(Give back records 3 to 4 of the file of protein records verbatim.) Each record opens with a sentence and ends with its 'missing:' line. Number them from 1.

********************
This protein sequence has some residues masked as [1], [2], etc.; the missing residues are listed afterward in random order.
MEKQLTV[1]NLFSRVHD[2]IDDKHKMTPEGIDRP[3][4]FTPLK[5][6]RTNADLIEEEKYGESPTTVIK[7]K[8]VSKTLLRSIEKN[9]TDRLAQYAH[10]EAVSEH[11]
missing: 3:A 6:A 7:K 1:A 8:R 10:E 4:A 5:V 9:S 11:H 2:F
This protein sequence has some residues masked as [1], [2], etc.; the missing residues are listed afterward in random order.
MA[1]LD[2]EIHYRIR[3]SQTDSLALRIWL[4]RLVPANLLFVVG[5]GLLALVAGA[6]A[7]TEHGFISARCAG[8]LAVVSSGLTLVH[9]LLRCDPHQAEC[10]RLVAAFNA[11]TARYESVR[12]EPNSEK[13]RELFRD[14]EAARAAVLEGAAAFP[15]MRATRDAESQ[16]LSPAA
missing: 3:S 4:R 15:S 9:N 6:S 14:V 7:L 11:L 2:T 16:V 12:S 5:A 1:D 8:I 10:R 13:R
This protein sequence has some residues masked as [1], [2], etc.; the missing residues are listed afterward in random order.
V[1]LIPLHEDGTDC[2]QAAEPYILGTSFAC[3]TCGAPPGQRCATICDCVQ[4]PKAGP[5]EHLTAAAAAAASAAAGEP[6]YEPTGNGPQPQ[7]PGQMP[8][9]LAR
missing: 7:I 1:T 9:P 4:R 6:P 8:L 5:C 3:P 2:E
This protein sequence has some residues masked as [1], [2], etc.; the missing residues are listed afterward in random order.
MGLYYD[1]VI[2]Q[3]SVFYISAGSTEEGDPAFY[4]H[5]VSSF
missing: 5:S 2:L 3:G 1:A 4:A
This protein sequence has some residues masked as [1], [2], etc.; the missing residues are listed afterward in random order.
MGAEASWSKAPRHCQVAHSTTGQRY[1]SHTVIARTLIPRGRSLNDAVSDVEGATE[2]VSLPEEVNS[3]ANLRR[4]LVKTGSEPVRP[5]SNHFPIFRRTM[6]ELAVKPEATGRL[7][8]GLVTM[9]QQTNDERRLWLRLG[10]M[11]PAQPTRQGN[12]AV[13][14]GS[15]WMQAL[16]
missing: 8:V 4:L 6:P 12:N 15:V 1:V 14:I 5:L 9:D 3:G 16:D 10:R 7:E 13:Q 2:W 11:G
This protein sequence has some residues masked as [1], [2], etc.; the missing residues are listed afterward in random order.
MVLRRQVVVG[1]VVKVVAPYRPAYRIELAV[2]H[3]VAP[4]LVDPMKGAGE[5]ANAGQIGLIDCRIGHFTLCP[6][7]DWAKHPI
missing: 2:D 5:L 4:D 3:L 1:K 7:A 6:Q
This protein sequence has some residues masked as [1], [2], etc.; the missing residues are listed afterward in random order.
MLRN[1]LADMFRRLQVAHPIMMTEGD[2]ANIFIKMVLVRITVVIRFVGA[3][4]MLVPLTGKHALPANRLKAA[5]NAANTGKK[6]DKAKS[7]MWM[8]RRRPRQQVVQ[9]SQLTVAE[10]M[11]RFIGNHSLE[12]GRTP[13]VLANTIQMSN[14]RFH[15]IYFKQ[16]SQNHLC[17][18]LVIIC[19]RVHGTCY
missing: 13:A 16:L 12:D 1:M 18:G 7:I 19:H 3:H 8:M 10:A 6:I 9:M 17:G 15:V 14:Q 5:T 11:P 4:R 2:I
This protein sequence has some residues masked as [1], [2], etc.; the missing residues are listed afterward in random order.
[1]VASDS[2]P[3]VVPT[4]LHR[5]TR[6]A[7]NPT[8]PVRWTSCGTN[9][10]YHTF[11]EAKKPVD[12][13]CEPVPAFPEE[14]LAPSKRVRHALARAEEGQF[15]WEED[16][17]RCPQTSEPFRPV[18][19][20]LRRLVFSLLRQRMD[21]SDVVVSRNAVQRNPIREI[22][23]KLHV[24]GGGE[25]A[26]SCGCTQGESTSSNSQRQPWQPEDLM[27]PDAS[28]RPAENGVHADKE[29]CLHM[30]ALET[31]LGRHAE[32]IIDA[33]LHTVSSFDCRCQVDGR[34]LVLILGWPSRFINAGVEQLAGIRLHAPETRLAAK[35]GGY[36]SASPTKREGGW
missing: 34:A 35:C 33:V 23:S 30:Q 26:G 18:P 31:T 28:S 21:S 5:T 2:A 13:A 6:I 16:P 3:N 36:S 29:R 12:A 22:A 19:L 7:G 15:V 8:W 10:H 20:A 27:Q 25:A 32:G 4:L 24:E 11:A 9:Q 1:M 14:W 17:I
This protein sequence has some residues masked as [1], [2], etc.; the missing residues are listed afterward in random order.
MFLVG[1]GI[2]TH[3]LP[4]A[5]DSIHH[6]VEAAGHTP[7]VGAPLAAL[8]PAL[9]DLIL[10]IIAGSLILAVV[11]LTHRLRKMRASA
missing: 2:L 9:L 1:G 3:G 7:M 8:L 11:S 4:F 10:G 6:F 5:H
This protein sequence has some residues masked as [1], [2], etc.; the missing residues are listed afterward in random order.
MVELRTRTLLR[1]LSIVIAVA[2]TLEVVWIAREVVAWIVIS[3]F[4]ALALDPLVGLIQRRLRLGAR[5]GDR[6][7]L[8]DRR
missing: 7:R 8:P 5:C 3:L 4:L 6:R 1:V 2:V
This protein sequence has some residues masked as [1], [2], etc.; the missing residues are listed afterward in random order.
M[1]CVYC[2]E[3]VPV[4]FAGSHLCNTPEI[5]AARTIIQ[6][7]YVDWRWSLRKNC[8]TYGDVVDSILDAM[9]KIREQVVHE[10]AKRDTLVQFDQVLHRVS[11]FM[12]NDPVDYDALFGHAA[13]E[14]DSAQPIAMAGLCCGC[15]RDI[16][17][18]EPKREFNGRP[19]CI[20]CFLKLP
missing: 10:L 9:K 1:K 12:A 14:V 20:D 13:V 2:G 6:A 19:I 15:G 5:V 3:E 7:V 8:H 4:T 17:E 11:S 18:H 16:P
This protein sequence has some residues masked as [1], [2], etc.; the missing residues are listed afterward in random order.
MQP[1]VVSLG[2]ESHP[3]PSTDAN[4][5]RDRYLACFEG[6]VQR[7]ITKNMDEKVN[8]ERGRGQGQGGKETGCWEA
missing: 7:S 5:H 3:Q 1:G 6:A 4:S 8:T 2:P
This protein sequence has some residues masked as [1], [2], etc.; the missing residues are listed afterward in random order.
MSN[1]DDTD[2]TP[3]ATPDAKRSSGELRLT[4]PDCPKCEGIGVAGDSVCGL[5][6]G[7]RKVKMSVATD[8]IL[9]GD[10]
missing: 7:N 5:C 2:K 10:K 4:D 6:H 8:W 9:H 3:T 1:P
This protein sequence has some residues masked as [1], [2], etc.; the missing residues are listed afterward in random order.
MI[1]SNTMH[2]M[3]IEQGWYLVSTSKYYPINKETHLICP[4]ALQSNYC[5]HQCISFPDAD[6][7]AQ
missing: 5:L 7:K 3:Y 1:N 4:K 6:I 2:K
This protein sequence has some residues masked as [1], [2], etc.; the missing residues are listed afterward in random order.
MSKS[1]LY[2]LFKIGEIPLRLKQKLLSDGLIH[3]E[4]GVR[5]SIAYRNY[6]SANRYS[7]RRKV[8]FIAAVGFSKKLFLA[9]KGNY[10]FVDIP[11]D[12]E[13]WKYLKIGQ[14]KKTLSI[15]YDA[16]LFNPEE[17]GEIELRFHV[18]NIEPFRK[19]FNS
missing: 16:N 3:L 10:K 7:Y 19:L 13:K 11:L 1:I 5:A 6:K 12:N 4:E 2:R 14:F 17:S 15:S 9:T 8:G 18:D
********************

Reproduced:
This protein sequence has some residues masked as [1], [2], etc.; the missing residues are listed afterward in random order.
V[1]LIPLHEDGTDC[2]QAAEPYILGTSFAC[3]TCGAPPGQRCATICDCVQ[4]PKAGP[5]EHLTAAAAAAASAAAGEP[6]YEPTGNGPQPQ[7]PGQMP[8][9]LAR
missing: 7:I 1:T 9:P 4:R 6:P 8:L 5:C 3:P 2:E
This protein sequence has some residues masked as [1], [2], etc.; the missing residues are listed afterward in random order.
MGLYYD[1]VI[2]Q[3]SVFYISAGSTEEGDPAFY[4]H[5]VSSF
missing: 5:S 2:L 3:G 1:A 4:A